Mr. Éric Lacasse
Canac-Marquis Grenier Ltée
6245 boul. Wilfrid-Hamel
L’Ancienne-Lorette, QC G2E5 W2
Date of issuance of ruling:
This letter is to advise you that advance ruling number TRS #272338, for the Ceramic Tower Heater, product number PCT-2000BR, has been modified.
The original ruling, issued on , classified the Ceramic Tower Heater, PCT-2000BR under classification number 8516.21.00.00. A review of this ruling has determined that this classification is incorrect. The new advance ruling number is TRS #276122.
The product at issue is a portable ceramic tower heater, which is used to heat a room or a small office. It produces heat using a heater which includes a self-regulating ceramic heating element that distributes soothing heat evenly around the room, aided by the presence of a fan. Heat is generated using a heating element comprised of PTC (Positive Temperature Coefficient) ceramic. PTC ceramic material is semi-conductive. When voltage is applied to it, the power decreases quickly, as it reaches a certain temperature according to the particular composition of the ceramic. The ceramic elements are in contact with the aluminum fins, thereby heating the fins. A fan blowing across the fins heats the air. The Ceramic Tower Heater has over-protection with auto shut-off. It also contains LCD screen, a remote control, an 8-hour timer and a digital thermostat. It comes with a 4 cycles of intensity – high heat (1500W), low heat (750W), adjustable heat (set the temperature as you want) and fan only and operates with a current of 120V. The remote control works well up to approximately 15 feet. Fully assembled, it dimensions are 10 x 9 x 21 inches. The Air Wide Sweep mode enables it to travel in a 90 degree arc.
Analysis and Justification
The legal text to heading 85.16 reads: “Electric instantaneous or storage water heaters and immersion heaters; electric space heating apparatus and soil heating apparatus; electrothermic hair-dressing apparatus (for example, hair dryers, hair curlers, curling tong heaters) and hand dryers; electric smoothing irons; other electro-thermic appliances of a kind used for domestic purposes; electric heating resistors, other than those of heading 85.45.”
Ceramic space heaters are not storage heaters, and the ceramic at no point serves to store heat to be dispersed into the room. The actual function of the ceramic is to generate the heat via a voltage drop caused by the properties of the ceramic, thus making the ceramic the heating element itself. Once the electrical current is shut off, the ceramic cools quickly and provides no stored heat for the room.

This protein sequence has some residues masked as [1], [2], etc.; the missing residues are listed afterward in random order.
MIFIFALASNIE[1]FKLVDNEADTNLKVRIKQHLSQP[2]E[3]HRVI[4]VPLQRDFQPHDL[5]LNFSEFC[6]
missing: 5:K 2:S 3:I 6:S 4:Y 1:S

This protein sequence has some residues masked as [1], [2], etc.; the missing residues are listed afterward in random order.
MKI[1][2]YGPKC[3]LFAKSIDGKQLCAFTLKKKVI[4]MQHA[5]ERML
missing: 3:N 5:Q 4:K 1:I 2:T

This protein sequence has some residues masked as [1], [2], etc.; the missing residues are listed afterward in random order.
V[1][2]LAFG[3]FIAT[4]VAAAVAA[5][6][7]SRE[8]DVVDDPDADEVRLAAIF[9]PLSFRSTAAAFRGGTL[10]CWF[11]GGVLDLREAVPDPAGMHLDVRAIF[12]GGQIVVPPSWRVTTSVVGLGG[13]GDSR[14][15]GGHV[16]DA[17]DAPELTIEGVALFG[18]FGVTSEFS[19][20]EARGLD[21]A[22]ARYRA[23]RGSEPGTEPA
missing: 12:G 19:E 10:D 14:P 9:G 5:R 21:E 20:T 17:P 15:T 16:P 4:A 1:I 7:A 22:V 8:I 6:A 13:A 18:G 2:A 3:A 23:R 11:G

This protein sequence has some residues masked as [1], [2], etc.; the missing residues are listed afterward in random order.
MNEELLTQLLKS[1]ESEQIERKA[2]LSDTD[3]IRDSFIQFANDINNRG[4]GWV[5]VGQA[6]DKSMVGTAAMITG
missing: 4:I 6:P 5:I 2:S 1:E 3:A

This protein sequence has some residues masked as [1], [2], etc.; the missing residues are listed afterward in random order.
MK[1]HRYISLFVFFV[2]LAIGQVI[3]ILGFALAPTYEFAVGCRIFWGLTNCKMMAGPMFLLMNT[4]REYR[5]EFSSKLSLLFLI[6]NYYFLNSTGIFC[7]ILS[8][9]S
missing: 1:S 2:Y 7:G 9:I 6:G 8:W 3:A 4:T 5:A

Section 10 of the Customs Tariff directs that classification of imported goods shall be determined in accordance with the General Rules for the Interpretation of the Harmonized System. Section 11 of the Customs Tariff states that in interpreting the headings and subheadings, regard shall be had to the World Customs Organization's (WCO) Explanatory Notes to the Harmonized Commodity Description and Coding System.
General Interpretative Rule 1 (GIR 1) directs that titles of Sections, Chapters and sub-Chapters are provided for ease of reference only. For legal purposes, classification shall be determined according to the terms of the heading and any relative Section and Chapter Notes. Similarly, General Interpretative Rule 6 (GIR 6) directs that classification shall be determined according to the terms of those subheadings and any related Subheading Notes.
Advance ruling number TRS #272338 has been modified by new ruling number TRS #276122. This modified ruling is effective immediately. You may wish to file adjustments under section 74(1)(e) of the Customs Act for any importations of the subject goods where duties were paid in accordance with ruling number TRS #276122.
This ruling has been issued under paragraph 43.1(1)(c) of the Customs Act and will be honoured by the CBSA for future importations of the goods specified, provided the material facts and circumstances remain as originally presented; all conditions in the ruling have been met; the ruling has not been modified, revoked, revised, or cancelled; and the Customs Tariff legislation has not changed. Should there be a change in the material facts or circumstances pertaining to the goods, you must notify the CBSA as soon as possible. You may request that the advance ruling be modified or revoked as of the date of the change.
Importers should quote the advance ruling number at the time of importation in either the description field of the B3 entry document or on the Canada Customs Invoice. Exporters or producers should quote the advance ruling number on the Certificate of Origin or commercial invoice accompanying the goods.
Should you disagree with this advance ruling, you may file a dispute notice under subsection 60(2) of the Customs Act within 90 days of the date of issuance. Please see the procedures outlined in Appendix C of the CBSA’s Memorandum D11-11-3, Advance Rulings for Tariff Classification.
This advance ruling is considered reason to believe for the purposes of section 32.2 of the Customs Act and as described in Memorandum D22-1-1, Administrative Monetary Penalty System.
All D-Memoranda referenced in this letter may be accessed on the CBSA website.
Consent to the Public Release of the Advance Ruling
As per your consent statement, we will release this advance ruling to the public, in both official languages, in accordance with the procedures described in Memorandum D11-11-3.
Manager, Tariff Policy Unit 'B'
Trade Policy Division
- Date modified: